“The morale fell long ago, we just got used to it,” said one of a group of soldiers in Kivsharivka, a town about 15 kilometers southwest from Kupiansk.
Kupiansk, the administrative center of the Kupiansk district, had a population of about 28,000 before the 2022 invasion, now down to just 11,000. It’s hard to say what percentage is pro-Russian. People who spoke to the Kyiv Independent had very different estimates.
Kupiansk's former mayor, Hennadiy Matsehora, infamously welcomed the Russians into his town, joining their occupation authority and aiding them with housing, transportation, and other needs, until Kupiansk was liberated in September 2022.
Didkovskyi reckons that about 50% of the current local population remains pro-Russian. The same rough numbers were cited by a group of civilians talking about their town of Kivsharivka, while cleaning up the aftermath of Russian shelling of a residential building.
Local police, who hunt for collaborators and might have a more precise picture, had much lower estimates. Kostiantyn Domenko, the head of prevention in the Kupiansk District police force, believes the percentage doesn’t exceed 15-20%.
Nevertheless, a Ukrainian police officer who escaped from occupied Kupiansk after being arrested and tortured by the Russians, said that close to 85% of the original pre-occupation police force turned and started working for the occupiers. These people fled to Russia when Kupiansk was liberated, according to multiple police officers.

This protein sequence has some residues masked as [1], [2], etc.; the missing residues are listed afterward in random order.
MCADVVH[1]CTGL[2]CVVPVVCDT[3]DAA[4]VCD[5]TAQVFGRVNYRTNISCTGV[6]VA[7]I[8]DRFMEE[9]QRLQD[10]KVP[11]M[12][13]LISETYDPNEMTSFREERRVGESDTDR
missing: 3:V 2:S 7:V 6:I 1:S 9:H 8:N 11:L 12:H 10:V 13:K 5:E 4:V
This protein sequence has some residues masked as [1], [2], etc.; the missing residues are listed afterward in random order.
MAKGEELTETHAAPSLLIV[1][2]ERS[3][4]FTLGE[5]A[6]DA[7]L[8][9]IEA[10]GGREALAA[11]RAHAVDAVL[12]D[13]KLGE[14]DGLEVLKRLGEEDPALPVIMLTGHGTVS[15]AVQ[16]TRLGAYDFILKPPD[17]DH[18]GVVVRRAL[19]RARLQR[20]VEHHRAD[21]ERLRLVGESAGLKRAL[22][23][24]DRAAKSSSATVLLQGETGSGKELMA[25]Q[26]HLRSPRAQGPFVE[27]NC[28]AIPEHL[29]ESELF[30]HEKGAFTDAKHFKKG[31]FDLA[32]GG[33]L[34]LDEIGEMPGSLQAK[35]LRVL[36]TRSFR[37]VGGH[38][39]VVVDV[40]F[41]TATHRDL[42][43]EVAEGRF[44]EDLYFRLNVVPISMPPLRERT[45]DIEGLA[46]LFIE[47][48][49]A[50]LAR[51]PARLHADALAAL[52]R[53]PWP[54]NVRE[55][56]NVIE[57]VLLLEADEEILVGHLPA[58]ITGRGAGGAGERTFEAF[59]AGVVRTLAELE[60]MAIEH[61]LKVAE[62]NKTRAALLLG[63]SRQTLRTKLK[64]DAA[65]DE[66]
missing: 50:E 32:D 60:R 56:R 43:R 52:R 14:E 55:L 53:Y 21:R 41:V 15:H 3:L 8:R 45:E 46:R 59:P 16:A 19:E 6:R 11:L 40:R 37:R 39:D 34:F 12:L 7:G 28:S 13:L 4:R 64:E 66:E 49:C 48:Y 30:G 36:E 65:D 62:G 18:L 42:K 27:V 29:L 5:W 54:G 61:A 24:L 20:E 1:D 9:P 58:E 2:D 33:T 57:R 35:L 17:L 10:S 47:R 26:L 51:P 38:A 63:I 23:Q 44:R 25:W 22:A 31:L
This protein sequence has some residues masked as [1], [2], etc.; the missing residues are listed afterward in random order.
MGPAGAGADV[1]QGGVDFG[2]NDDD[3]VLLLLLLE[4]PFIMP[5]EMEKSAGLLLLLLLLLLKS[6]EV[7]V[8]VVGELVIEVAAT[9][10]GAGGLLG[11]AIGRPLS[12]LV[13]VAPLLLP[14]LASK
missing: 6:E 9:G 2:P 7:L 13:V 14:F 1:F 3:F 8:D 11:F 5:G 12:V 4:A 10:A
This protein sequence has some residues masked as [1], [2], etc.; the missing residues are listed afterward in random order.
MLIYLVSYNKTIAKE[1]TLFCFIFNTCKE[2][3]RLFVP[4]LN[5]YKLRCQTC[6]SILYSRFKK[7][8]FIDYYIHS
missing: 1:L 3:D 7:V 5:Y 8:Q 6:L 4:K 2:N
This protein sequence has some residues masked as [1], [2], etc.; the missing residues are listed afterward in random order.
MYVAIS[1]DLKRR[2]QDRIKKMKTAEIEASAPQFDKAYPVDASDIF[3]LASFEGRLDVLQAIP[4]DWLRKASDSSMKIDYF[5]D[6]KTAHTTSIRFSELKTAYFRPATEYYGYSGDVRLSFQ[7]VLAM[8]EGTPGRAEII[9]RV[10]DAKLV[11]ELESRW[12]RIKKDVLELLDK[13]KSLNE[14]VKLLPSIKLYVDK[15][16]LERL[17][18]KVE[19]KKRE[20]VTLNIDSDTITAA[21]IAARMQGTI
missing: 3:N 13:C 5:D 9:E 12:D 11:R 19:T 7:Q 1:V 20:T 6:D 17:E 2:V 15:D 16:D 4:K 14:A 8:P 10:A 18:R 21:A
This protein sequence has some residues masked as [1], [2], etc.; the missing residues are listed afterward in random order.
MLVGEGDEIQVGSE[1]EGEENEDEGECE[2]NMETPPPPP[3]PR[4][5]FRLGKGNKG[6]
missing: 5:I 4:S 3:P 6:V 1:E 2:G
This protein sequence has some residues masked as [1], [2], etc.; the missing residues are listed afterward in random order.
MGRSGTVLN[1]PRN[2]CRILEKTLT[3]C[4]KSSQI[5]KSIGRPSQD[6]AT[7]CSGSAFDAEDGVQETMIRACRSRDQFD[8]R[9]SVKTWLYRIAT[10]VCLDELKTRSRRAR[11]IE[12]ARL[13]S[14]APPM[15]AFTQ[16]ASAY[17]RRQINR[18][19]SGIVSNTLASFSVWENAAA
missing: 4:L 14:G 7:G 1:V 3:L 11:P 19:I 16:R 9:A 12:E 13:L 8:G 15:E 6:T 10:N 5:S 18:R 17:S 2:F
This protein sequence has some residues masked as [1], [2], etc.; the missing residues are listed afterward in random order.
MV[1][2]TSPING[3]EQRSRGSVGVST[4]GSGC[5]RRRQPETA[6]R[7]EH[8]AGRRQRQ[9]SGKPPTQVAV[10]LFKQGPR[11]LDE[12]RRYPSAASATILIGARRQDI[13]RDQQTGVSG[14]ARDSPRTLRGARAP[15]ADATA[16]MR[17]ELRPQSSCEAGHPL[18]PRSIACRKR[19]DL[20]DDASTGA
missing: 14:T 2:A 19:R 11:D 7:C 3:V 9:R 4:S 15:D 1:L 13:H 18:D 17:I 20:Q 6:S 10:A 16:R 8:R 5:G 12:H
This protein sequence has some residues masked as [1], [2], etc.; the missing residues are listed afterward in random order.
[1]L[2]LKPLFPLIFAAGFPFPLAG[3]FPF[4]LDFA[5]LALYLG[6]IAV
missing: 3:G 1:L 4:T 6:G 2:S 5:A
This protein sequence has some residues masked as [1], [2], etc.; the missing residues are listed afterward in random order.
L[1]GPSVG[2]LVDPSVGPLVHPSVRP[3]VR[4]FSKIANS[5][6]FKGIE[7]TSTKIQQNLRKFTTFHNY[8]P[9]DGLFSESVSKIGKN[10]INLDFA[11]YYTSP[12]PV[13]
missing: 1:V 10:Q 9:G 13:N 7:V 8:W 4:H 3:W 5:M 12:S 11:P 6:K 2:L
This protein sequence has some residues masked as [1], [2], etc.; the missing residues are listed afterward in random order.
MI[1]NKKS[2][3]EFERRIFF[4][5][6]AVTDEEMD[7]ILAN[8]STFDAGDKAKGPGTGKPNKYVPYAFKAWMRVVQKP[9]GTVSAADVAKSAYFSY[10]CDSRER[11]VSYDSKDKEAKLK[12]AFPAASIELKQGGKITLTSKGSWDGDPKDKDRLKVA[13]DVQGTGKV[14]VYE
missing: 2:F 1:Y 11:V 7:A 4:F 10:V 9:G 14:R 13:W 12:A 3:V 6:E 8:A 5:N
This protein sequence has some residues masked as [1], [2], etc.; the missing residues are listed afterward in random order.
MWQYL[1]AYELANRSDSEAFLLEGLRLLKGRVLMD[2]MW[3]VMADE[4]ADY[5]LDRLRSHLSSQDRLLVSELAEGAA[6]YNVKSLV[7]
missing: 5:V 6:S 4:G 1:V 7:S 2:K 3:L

Nobody likes Kupiansk
There also appears to be a rift between some troops and some of the local police. Didkovskyi said that police obstructed him when he tried to get some casualties identified. He said the problems were mainly caused by displaced police officers from Luhansk Oblast, the easternmost Ukrainian region that is almost completely occupied by Russia.
“How it’s done is, they sign the order, assign a medical examiner, and that’s all they need to do, we can handle the rest,” he said. “We rang (the police) that we are standing near the district office, please look at the bodies, sign the order. They refused, with no reason given.”
The police do not confirm. “This is the first time I’m hearing about something like this,” senior police investigator in Kupiansk, Andrii Subotin, responded. “Bodies come directly from the front line and immediately get processed for check-in and transportation to the morgue. That’s running smoothly.”
However, many police officers don’t seem to like working in Kupiansk either. An officer named Ihor confirmed that the city is seen as a sort of purgatory where law enforcers are sent when they mess up.